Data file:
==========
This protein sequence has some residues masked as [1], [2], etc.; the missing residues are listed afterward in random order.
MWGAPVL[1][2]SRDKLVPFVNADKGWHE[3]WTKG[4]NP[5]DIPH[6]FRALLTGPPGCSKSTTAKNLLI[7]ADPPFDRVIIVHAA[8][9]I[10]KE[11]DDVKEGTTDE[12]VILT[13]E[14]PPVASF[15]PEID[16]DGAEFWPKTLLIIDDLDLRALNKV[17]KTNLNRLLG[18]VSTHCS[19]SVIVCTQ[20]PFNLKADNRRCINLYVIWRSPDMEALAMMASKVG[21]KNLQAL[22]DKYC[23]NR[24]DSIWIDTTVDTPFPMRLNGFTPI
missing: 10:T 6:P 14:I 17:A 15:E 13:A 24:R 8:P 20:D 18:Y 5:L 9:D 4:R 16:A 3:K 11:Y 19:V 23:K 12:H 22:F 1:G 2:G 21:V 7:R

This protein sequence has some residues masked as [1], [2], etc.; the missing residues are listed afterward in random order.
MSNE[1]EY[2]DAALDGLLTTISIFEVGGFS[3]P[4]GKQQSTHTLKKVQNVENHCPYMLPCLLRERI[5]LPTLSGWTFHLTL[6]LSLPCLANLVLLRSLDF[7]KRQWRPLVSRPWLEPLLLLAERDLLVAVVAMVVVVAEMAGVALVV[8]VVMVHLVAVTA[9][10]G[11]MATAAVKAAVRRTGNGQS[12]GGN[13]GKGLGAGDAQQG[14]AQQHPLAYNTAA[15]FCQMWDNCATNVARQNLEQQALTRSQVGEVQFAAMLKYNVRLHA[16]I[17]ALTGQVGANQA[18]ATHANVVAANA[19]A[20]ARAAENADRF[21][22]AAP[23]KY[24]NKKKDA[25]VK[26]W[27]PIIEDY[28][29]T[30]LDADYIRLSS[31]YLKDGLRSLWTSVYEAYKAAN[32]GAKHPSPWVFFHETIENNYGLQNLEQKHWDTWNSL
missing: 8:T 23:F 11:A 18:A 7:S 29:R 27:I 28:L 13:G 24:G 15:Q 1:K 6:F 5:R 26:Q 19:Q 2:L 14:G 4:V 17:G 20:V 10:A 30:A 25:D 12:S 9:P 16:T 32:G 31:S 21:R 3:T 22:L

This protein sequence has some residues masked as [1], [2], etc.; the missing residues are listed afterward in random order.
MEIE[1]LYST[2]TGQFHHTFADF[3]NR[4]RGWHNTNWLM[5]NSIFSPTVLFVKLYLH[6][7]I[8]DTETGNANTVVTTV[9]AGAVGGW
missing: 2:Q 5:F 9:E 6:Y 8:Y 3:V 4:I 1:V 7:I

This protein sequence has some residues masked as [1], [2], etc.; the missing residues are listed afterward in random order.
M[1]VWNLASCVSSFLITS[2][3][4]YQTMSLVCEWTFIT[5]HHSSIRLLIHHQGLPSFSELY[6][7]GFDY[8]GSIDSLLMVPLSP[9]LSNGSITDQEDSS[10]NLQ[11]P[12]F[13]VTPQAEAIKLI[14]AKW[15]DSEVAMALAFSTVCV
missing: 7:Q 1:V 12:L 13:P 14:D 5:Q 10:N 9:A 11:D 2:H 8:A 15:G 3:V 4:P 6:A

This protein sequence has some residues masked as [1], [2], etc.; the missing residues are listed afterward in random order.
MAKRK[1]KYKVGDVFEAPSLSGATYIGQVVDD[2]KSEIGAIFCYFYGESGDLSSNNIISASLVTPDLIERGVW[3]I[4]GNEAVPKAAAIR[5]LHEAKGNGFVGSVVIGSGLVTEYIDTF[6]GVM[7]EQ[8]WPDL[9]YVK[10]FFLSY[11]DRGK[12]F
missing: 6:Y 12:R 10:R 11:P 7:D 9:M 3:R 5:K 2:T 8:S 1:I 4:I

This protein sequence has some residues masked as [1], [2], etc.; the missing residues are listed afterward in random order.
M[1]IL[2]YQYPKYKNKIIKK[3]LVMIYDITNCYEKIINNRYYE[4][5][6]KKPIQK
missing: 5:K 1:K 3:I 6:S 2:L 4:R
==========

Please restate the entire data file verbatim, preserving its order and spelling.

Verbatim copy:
This protein sequence has some residues masked as [1], [2], etc.; the missing residues are listed afterward in random order.
MWGAPVL[1][2]SRDKLVPFVNADKGWHE[3]WTKG[4]NP[5]DIPH[6]FRALLTGPPGCSKSTTAKNLLI[7]ADPPFDRVIIVHAA[8][9]I[10]KE[11]DDVKEGTTDE[12]VILT[13]E[14]PPVASF[15]PEID[16]DGAEFWPKTLLIIDDLDLRALNKV[17]KTNLNRLLG[18]VSTHCS[19]SVIVCTQ[20]PFNLKADNRRCINLYVIWRSPDMEALAMMASKVG[21]KNLQAL[22]DKYC[23]NR[24]DSIWIDTTVDTPFPMRLNGFTPI
missing: 10:T 6:P 14:I 17:A 15:E 13:A 24:R 8:P 20:D 18:Y 5:L 9:D 4:R 16:A 3:K 11:Y 19:V 23:K 12:H 22:F 1:G 2:G 21:V 7:R

This protein sequence has some residues masked as [1], [2], etc.; the missing residues are listed afterward in random order.
MSNE[1]EY[2]DAALDGLLTTISIFEVGGFS[3]P[4]GKQQSTHTLKKVQNVENHCPYMLPCLLRERI[5]LPTLSGWTFHLTL[6]LSLPCLANLVLLRSLDF[7]KRQWRPLVSRPWLEPLLLLAERDLLVAVVAMVVVVAEMAGVALVV[8]VVMVHLVAVTA[9][10]G[11]MATAAVKAAVRRTGNGQS[12]GGN[13]GKGLGAGDAQQG[14]AQQHPLAYNTAA[15]FCQMWDNCATNVARQNLEQQALTRSQVGEVQFAAMLKYNVRLHA[16]I[17]ALTGQVGANQA[18]ATHANVVAANA[19]A[20]ARAAENADRF[21][22]AAP[23]KY[24]NKKKDA[25]VK[26]W[27]PIIEDY[28][29]T[30]LDADYIRLSS[31]YLKDGLRSLWTSVYEAYKAAN[32]GAKHPSPWVFFHETIENNYGLQNLEQKHWDTWNSL
missing: 8:T 23:F 11:A 18:A 7:S 29:R 27:I 28:L 13:G 24:G 15:Q 1:K 6:F 5:R 26:Q 19:Q 2:L 14:G 4:V 17:G 20:V 10:A 30:A 25:D 12:S 9:P 16:T 32:G 31:S 21:R 3:T 22:L

This protein sequence has some residues masked as [1], [2], etc.; the missing residues are listed afterward in random order.
MEIE[1]LYST[2]TGQFHHTFADF[3]NR[4]RGWHNTNWLM[5]NSIFSPTVLFVKLYLH[6][7]I[8]DTETGNANTVVTTV[9]AGAVGGW
missing: 2:Q 5:F 9:E 6:Y 8:Y 3:V 4:I 1:V 7:I

This protein sequence has some residues masked as [1], [2], etc.; the missing residues are listed afterward in random order.
M[1]VWNLASCVSSFLITS[2][3][4]YQTMSLVCEWTFIT[5]HHSSIRLLIHHQGLPSFSELY[6][7]GFDY[8]GSIDSLLMVPLSP[9]LSNGSITDQEDSS[10]NLQ[11]P[12]F[13]VTPQAEAIKLI[14]AKW[15]DSEVAMALAFSTVCV
missing: 7:Q 1:V 12:L 13:P 14:D 5:Q 10:N 9:A 11:D 2:H 8:A 15:G 3:V 4:P 6:A

This protein sequence has some residues masked as [1], [2], etc.; the missing residues are listed afterward in random order.
MAKRK[1]KYKVGDVFEAPSLSGATYIGQVVDD[2]KSEIGAIFCYFYGESGDLSSNNIISASLVTPDLIERGVW[3]I[4]GNEAVPKAAAIR[5]LHEAKGNGFVGSVVIGSGLVTEYIDTF[6]GVM[7]EQ[8]WPDL[9]YVK[10]FFLSY[11]DRGK[12]F
missing: 6:Y 12:R 10:R 11:P 7:D 9:M 3:R 5:K 2:T 8:S 1:I 4:I

This protein sequence has some residues masked as [1], [2], etc.; the missing residues are listed afterward in random order.
M[1]IL[2]YQYPKYKNKIIKK[3]LVMIYDITNCYEKIINNRYYE[4][5][6]KKPIQK
missing: 5:K 1:K 3:I 6:S 2:L 4:R